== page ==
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See how artists and scientists viewed the natural world spanning 300 years in this summer exhibit highlighting historic prints from the Museum’s art collection.
The purpose of natural history art is to assist the scientist in their work to identify, describe, classify and name species. Images were crucial to understanding the natural world. Naturalists depicted what they had seen themselves in nature. As the sciences developed and became more advanced, so too did these representations of nature. Skilled artists were hired to depict plants and animals found in the New World during the age of discovery. What began as a fundamental aid to scientific inquiry became works of art in themselves and are often of incomparable craftsmanship and beauty.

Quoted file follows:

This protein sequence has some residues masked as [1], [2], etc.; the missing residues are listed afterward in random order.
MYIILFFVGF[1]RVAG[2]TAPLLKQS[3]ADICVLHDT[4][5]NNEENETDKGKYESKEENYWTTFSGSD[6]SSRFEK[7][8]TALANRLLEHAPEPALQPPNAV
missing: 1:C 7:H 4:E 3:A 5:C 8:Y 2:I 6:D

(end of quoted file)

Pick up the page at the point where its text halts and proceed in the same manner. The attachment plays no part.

At first, these works on paper were produced by means of copperplate engravings. By the mid-19th century, lithography had become the primary means of reproducing images in multiples. You’ll see many examples displayed in the gallery. These highlights are drawn from our own collection of over 3500 engravings and lithographs.
Free with paid Museum admission.